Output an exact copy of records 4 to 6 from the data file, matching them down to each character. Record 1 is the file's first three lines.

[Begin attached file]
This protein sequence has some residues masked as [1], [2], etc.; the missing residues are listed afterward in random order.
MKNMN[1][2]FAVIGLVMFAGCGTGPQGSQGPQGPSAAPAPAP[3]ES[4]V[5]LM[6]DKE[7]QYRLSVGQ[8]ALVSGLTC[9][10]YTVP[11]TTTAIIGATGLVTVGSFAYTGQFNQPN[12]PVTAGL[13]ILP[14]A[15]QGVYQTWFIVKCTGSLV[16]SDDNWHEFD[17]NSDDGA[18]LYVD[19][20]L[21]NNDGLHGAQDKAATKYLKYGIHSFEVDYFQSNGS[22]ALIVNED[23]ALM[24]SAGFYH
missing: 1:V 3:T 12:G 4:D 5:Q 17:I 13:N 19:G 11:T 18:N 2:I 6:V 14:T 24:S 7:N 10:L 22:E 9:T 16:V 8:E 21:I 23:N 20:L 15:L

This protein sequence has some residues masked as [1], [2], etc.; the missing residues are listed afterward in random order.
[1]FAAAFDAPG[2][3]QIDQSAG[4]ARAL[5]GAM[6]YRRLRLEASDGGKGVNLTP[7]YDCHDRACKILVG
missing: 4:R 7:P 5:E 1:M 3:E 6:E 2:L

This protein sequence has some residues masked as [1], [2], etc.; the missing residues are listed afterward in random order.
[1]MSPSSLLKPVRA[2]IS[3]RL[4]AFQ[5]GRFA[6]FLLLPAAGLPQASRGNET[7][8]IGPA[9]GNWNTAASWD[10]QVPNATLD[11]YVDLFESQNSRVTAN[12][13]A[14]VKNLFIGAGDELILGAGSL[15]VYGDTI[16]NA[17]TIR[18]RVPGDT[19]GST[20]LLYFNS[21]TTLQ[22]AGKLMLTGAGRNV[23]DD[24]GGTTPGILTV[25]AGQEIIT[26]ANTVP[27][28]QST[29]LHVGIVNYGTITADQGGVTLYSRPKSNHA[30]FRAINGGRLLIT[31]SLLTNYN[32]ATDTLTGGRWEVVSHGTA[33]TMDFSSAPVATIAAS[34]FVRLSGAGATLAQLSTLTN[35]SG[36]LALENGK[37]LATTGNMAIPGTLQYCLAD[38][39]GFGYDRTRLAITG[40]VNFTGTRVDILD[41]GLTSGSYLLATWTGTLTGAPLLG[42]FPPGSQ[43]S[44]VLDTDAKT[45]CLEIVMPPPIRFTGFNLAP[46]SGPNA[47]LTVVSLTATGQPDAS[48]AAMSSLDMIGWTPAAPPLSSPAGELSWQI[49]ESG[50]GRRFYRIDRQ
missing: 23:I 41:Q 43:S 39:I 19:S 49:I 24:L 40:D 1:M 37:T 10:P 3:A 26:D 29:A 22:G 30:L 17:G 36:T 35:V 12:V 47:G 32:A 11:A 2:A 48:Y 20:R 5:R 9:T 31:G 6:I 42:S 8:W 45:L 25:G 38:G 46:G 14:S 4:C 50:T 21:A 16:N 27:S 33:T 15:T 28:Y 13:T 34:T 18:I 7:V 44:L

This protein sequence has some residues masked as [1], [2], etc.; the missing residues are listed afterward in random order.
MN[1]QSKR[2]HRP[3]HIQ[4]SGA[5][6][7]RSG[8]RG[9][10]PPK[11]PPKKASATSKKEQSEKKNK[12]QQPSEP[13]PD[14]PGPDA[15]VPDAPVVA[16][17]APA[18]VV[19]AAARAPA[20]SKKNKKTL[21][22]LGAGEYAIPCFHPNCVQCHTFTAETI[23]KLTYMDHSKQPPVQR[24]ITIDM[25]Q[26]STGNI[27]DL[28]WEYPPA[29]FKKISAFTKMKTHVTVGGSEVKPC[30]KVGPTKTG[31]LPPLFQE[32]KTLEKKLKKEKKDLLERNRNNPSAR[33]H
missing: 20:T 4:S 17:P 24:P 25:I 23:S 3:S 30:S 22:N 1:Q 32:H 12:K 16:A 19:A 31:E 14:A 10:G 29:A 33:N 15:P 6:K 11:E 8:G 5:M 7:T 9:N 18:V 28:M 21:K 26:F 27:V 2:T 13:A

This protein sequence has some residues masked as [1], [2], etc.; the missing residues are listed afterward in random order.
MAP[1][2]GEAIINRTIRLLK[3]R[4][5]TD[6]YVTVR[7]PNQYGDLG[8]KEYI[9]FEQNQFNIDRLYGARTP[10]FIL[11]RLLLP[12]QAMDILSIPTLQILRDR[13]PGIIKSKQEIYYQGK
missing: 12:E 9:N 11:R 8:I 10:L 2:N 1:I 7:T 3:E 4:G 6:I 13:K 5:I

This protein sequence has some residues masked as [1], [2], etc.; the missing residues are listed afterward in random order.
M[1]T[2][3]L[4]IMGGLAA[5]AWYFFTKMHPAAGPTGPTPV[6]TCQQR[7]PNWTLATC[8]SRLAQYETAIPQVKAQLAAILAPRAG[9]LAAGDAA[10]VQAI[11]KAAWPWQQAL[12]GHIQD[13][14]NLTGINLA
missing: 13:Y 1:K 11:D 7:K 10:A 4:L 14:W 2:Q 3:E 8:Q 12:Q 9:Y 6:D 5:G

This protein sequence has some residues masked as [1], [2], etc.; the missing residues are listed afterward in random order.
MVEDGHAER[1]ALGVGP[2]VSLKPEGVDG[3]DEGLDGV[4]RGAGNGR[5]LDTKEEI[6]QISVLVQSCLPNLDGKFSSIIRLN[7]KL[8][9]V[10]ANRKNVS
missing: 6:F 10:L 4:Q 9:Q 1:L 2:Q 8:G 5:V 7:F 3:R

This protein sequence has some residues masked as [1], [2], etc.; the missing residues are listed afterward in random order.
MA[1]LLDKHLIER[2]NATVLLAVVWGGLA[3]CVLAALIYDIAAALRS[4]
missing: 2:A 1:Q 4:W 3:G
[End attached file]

This protein sequence has some residues masked as [1], [2], etc.; the missing residues are listed afterward in random order.
MN[1]QSKR[2]HRP[3]HIQ[4]SGA[5][6][7]RSG[8]RG[9][10]PPK[11]PPKKASATSKKEQSEKKNK[12]QQPSEP[13]PD[14]PGPDA[15]VPDAPVVA[16][17]APA[18]VV[19]AAARAPA[20]SKKNKKTL[21][22]LGAGEYAIPCFHPNCVQCHTFTAETI[23]KLTYMDHSKQPPVQR[24]ITIDM[25]Q[26]STGNI[27]DL[28]WEYPPA[29]FKKISAFTKMKTHVTVGGSEVKPC[30]KVGPTKTG[31]LPPLFQE[32]KTLEKKLKKEKKDLLERNRNNPSAR[33]H
missing: 20:T 4:S 17:P 24:P 25:I 23:S 3:S 30:S 22:N 1:Q 32:H 12:K 16:A 19:A 31:E 14:A 10:G 29:A 33:N 15:P 6:K 11:E 8:G 5:M 7:T 9:N 18:V 28:M 21:K 26:F 27:V 2:T 13:A

This protein sequence has some residues masked as [1], [2], etc.; the missing residues are listed afterward in random order.
MAP[1][2]GEAIINRTIRLLK[3]R[4][5]TD[6]YVTVR[7]PNQYGDLG[8]KEYI[9]FEQNQFNIDRLYGARTP[10]FIL[11]RLLLP[12]QAMDILSIPTLQILRDR[13]PGIIKSKQEIYYQGK
missing: 12:E 9:N 11:R 8:I 10:L 2:N 1:I 7:T 3:E 4:G 6:I 13:K 5:I

This protein sequence has some residues masked as [1], [2], etc.; the missing residues are listed afterward in random order.
M[1]T[2][3]L[4]IMGGLAA[5]AWYFFTKMHPAAGPTGPTPV[6]TCQQR[7]PNWTLATC[8]SRLAQYETAIPQVKAQLAAILAPRAG[9]LAAGDAA[10]VQAI[11]KAAWPWQQAL[12]GHIQD[13][14]NLTGINLA
missing: 13:Y 1:K 11:D 7:K 10:A 4:L 14:W 2:Q 3:E 8:Q 12:Q 9:Y 6:D 5:G